Early openers tighten schedule
I can’t believe September is almost gone. Usually the first week or two of this first month of fall I relax a little and do a little scouting for the upcoming deer season. This year, however, I feel a little puckered up because the New York bow season opens on Oct. 1 in the Southern Zone and, in Pennsylvania where I also hunt, the season opens even earlier, on Sept. 29. Normally, I have two weeks between season openers but not this year. To complicate matters, my wife and I have a once-in-a-lifetime opportunity to visit a friend in the south of France the last week of September. This means we won’t get back until both archery seasons are a week old.
Normally, I have my stands set at least two weeks prior to opening day, but now I have to begin scouting much earlier than I normally do. I’m not optimistic about my best hunting spots because they're located near some wild apple trees and the hard freeze we had here last spring – after the blossoms came out – all but wiped out this fall’s fruit crop. This is where diligent scouting is of paramount importance. It’s not rocket science to figure out deer have to eat, and the apples were a natural draw. But now the trick is to find what they are eating on both of the properties I hunt. The Pennsylvania property is still a dairy farm but the aging farmer no longer plants a single grain of corn, opting instead to purchase rather than to grow it. The New York property is also devoid of apples, but in past years the oaks and their acorns came to the rescue. It remains to be seen how the acorn crop has fared. No matter. I’ll be hunting the day after we get back regardless of how bad things may look because I’ve taken the time to find a productive oak tree and already set my stands and brushed them in. I’ll know what I missed because I’ve also set several trail cameras to see what showed up while I was gone. The rest of my gear is laid out and ready for the day after we get back.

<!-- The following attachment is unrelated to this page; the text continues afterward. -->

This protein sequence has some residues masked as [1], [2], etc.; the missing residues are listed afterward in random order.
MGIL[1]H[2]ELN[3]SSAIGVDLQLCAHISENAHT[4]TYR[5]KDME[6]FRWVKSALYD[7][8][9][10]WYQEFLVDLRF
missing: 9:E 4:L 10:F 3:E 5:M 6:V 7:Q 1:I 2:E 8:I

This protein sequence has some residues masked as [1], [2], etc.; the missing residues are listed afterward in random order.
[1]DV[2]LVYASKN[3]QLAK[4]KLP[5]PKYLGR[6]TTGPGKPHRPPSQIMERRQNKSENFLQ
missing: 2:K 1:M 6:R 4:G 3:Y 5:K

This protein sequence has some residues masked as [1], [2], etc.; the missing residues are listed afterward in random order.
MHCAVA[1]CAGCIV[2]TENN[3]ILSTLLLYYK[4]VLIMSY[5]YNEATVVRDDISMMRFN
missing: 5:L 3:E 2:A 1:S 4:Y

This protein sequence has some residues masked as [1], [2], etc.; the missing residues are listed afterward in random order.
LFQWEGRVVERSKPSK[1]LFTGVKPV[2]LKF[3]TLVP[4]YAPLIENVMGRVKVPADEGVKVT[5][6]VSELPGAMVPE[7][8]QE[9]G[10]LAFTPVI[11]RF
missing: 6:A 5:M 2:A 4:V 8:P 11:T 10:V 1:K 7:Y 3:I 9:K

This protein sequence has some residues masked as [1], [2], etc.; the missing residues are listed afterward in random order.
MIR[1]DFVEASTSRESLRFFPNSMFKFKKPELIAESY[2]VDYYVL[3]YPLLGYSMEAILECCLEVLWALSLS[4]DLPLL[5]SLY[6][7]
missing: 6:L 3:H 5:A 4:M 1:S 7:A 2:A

I may be swilling wine and wiping the brie from my chin while slurping down escargots in Provence, but it will be killing me to know other hunters will be in their stands bow at the ready. Make no mistake, on Oct. 1 my heart will be in the deer woods.